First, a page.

Step 3. The Committee reviews and discusses the list of individuals for each open position. Information such as volunteer service on AAPOR committees or task forces, past service on AAPOR Council, activity in the field, and other potentially relevant factors are considered. While service activities are certainly not mandatory for serving on AAPOR Council, they do tend to be differentiators when there are numerous potentially viable candidates.   Additionally, the committee looks for diversity of perspectives in the lists they develop, and pays attention to pipeline issues for both seeding committees with candidates who understand the specific scope of work of that committee and for AAPOR’s long term leadership options for the future.  Those who are viewed as qualified for the role for which they are nominated are then contacted by a committee member to ensure that, if selected by Council, they would indeed be willing to run for that office.
Once the committee has a list of confirmed potential candidates, the list is rank ordered in terms of the committee’s views on each candidate’s fitness for office. In the end, the goal of this phase is to identify 4-7 of the best potential candidates – any of whom would make great leaders in the roles within which they have been nominated. This rank-ordered list is then sent to the AAPOR Council.
Step 4. AAPOR Council meets annually in-person in January with an agenda item being the determination of the final slate of nominees for the members to consider. Each office is discussed in turn, with all Councilors offering their views on each of the nominated candidates in an effort to determine which two would make the best Councilors at this particular time if elected. Although Council has a proposed rank ordering from the Nominations Committee those recommendations are not always followed (nor should they be). At this stage, Council also pays a great deal of attention to ensure that the slate a whole, and any resulting Executive Council, is representative of the broader membership in terms of sector, gender, age, race, and geography.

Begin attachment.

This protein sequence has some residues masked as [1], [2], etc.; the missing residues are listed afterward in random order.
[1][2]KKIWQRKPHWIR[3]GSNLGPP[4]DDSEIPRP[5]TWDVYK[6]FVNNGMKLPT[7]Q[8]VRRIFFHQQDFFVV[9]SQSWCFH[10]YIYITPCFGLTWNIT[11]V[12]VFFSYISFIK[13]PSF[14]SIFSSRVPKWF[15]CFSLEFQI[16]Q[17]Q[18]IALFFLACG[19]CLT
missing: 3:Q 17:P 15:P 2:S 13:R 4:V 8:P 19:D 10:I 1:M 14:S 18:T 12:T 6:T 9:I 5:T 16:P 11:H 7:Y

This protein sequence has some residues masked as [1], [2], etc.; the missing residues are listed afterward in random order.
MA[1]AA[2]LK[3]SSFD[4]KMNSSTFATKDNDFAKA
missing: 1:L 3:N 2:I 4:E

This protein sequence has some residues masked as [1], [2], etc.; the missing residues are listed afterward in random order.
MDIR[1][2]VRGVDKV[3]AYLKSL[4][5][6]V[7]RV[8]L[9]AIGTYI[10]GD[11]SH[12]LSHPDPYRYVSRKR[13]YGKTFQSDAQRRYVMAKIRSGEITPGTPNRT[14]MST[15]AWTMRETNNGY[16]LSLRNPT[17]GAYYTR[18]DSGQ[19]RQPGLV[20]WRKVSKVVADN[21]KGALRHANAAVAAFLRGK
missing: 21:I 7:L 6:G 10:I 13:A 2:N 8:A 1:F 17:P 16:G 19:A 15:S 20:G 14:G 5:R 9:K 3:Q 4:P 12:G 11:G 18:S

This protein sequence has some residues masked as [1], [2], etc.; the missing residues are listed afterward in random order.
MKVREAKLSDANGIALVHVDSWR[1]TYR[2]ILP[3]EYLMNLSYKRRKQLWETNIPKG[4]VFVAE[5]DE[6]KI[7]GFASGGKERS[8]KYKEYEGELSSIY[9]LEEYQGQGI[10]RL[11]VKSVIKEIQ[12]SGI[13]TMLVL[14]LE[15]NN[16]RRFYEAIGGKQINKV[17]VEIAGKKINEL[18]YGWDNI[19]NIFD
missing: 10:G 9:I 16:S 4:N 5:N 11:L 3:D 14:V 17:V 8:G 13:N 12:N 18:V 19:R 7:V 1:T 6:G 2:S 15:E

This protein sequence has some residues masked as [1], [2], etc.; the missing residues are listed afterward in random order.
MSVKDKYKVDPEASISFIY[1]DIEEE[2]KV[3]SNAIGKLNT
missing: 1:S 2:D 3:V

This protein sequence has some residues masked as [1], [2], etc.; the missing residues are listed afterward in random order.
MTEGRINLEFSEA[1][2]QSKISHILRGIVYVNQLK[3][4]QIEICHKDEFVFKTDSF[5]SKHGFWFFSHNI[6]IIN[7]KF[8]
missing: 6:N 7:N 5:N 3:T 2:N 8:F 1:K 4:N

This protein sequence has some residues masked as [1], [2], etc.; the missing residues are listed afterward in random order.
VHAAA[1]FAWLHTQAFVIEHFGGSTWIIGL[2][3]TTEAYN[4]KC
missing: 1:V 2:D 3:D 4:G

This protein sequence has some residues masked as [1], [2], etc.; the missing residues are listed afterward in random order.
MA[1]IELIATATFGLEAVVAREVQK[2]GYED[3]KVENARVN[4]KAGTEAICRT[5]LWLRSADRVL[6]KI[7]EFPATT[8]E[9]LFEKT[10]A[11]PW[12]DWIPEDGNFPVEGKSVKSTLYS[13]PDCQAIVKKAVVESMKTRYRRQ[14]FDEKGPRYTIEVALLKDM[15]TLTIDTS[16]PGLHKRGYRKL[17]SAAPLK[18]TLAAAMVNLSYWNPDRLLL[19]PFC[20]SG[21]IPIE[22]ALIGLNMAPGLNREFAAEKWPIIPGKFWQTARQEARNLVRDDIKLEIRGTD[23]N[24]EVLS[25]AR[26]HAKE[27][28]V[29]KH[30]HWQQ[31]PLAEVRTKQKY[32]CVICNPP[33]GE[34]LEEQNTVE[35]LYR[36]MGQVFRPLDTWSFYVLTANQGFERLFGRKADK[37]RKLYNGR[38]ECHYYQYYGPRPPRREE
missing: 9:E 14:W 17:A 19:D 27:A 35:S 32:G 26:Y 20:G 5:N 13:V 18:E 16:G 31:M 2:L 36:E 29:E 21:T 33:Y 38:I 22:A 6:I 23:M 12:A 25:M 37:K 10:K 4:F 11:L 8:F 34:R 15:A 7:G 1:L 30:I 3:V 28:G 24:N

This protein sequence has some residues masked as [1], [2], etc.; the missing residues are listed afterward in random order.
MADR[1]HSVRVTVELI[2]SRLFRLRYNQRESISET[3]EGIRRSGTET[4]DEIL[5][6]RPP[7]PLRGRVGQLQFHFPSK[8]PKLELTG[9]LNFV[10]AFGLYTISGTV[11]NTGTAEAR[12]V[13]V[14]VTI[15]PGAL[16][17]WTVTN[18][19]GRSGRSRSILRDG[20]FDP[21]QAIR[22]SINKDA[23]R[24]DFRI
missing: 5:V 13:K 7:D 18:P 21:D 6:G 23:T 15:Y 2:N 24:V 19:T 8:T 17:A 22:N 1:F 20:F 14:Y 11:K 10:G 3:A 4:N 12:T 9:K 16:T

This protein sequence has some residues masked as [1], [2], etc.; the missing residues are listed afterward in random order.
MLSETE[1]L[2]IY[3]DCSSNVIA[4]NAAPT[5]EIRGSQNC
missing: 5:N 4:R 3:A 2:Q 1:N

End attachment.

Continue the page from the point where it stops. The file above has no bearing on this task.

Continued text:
Once the top two candidates are identified and Council believes they have a slate of candidates in which anyone who wins would make an excellent leader for the association, the final slate is then voted on and approved. For the 2017 slate, there was unanimous approval for all of the candidates running.
After the slate is approved, in an effort to make sure that the process is as transparent and as respectful as possible to all those who were willing to be nominated for AAPOR service, the members of the Nominations Committee reached each person contacted to report on the outcome, and to connect potential candidates who weren’t slated to run this year with appropriate Committee Chairs to assure that other available volunteer opportunities and leadership opportunities are filled by people who are committed to those arenas.  This helps to ensure the pipeline for future in that those most interested in serving in certain roles, have had an opportunity to gain the committee experiences necessary to help prepare them to be Associate Chairs and Chairs.